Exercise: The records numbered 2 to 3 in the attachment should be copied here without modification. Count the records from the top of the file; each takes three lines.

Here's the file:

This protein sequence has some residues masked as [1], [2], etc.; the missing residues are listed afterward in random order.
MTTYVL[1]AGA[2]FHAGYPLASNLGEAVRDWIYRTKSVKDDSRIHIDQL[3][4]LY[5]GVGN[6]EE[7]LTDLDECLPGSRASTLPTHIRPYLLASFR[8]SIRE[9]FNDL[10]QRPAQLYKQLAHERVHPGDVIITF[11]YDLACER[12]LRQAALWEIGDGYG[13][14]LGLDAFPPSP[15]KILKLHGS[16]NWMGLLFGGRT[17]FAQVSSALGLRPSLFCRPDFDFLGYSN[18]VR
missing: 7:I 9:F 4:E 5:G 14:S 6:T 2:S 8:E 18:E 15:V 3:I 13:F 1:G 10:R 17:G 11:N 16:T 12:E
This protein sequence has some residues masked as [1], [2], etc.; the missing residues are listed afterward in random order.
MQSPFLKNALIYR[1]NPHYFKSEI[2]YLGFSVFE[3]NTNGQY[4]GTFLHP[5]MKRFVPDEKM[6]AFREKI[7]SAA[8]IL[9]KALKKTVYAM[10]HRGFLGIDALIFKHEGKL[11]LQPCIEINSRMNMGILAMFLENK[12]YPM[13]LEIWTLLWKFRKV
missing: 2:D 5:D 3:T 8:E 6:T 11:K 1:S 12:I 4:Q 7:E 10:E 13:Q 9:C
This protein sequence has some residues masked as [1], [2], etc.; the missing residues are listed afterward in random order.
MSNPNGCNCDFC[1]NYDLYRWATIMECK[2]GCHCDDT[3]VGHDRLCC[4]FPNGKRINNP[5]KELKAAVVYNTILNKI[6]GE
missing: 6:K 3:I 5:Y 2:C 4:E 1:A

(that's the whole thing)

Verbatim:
This protein sequence has some residues masked as [1], [2], etc.; the missing residues are listed afterward in random order.
MQSPFLKNALIYR[1]NPHYFKSEI[2]YLGFSVFE[3]NTNGQY[4]GTFLHP[5]MKRFVPDEKM[6]AFREKI[7]SAA[8]IL[9]KALKKTVYAM[10]HRGFLGIDALIFKHEGKL[11]LQPCIEINSRMNMGILAMFLENK[12]YPM[13]LEIWTLLWKFRKV
missing: 2:D 5:D 3:T 8:E 6:T 11:K 1:S 12:I 4:Q 7:E 10:E 13:Q 9:C
This protein sequence has some residues masked as [1], [2], etc.; the missing residues are listed afterward in random order.
MSNPNGCNCDFC[1]NYDLYRWATIMECK[2]GCHCDDT[3]VGHDRLCC[4]FPNGKRINNP[5]KELKAAVVYNTILNKI[6]GE
missing: 6:K 3:I 5:Y 2:C 4:E 1:A